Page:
By Sasha Tucker ’21
In 2002, President George W. Bush signed No Child Left Behind (NCLB), a bipartisan law that affected every public school in the United States. It sought to level the playing field for disadvantaged students, including minorities, those in poverty, those receiving education services, and English language learners. The law supported standards-based education reform and was grounded in the idea that setting high standards and establishing measurable goals would improve education outcomes. Essentially, the law planned to rely almost entirely on standardized testing.
NCLB was replaced in 2015 with the Every Student Succeeds Act (ESSA), which turned over the national features of the 2002 law to individual states. Under ESSA, the states determine educational plans for their schools within a national framework.
In 2018, the Programme for International Student Assessment (PISA) put the United States 25th in the Worldwide Ranking average score of mathematics, science, and reading. More specifically, in 2018, the United States was 37th in the world for math, 18th for science, and 13th for reading. At that time, NCLB had been in place for thirteen years and ESSA for three. PISA conducts its ranking every three years, and the United States has been scoring lower than the Organization for Economic Cooperation and Development average in math and remaining at average or below average in reading and science since 2003.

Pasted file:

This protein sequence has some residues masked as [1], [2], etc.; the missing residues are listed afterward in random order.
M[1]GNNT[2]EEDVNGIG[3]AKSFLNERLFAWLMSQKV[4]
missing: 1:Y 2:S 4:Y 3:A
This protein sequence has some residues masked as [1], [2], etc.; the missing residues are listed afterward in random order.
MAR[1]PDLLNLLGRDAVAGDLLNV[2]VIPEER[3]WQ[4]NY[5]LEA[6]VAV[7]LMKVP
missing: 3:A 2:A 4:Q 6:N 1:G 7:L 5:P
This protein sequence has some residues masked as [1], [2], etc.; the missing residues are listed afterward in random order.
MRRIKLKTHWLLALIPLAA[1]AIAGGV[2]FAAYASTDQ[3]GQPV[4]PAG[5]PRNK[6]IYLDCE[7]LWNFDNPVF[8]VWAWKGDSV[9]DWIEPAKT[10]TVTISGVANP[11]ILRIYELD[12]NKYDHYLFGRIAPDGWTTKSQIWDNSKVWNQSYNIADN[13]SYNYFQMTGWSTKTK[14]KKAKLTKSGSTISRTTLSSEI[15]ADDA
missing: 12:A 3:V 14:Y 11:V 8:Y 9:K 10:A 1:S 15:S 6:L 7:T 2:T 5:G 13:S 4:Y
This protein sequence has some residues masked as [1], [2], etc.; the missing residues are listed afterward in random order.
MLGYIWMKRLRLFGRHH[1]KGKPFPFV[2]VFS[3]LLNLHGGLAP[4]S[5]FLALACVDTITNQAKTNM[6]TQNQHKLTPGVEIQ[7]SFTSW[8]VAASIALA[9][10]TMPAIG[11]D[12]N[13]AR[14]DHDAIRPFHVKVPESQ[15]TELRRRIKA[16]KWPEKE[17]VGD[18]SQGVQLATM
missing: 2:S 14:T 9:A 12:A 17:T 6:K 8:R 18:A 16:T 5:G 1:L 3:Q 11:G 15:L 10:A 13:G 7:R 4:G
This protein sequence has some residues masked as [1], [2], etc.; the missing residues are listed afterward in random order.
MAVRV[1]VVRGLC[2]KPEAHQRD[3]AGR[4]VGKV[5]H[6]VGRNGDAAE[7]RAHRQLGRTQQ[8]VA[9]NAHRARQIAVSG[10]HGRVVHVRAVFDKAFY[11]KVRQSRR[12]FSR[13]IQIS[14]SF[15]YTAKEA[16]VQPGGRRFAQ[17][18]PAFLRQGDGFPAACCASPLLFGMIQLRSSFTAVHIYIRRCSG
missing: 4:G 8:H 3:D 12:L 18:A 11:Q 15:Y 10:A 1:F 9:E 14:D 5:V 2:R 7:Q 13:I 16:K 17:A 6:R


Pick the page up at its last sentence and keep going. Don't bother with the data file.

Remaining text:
One might ask, then, what NCLB and ESSA have achieved. Before jumping to conclusions, let us remember that NCLB did lead to inclusion. Before the law was passed, elementary, middle, and high schools neglected to measure the progress of non-neurotypical students, but NCLB pushed schools to give struggling students more attention and support. In fact, the rate at which students with learning disabilities leave high school with a regular diploma has been gradually rising for a decade, the National Center for Learning Disabilities reports.
Nevertheless, NCLB may have created more problems in public education than it has solved. Since its passing, the law has been accused of pushing teachers to “teach to the test” and neglect any curriculum that will not appear on the standardized test. Incentive-wise, this makes perfect sense; if students do well on standardized tests, the school and teachers are rewarded. Morally, though, “teaching to the test” is not ideal. Standardized tests cannot possibly measure all that is meaningful.
Prolific critic of national education policy Dr. Gerald W. Bracey listed important attributes that the tests fail to measure: “creativity, critical thinking … persistence, curiosity, reliability, enthusiasm, empathy, self-awareness, self-discipline, leadership, civic-mindedness, courage, compassion, resourcefulness, sense of beauty, sense of wonder, honesty, integrity.”
He wrote that “We went from a system that valued producing good citizens for a democracy to one that worshipped at the temple of high test scores. We should be asking, what were we thinking?”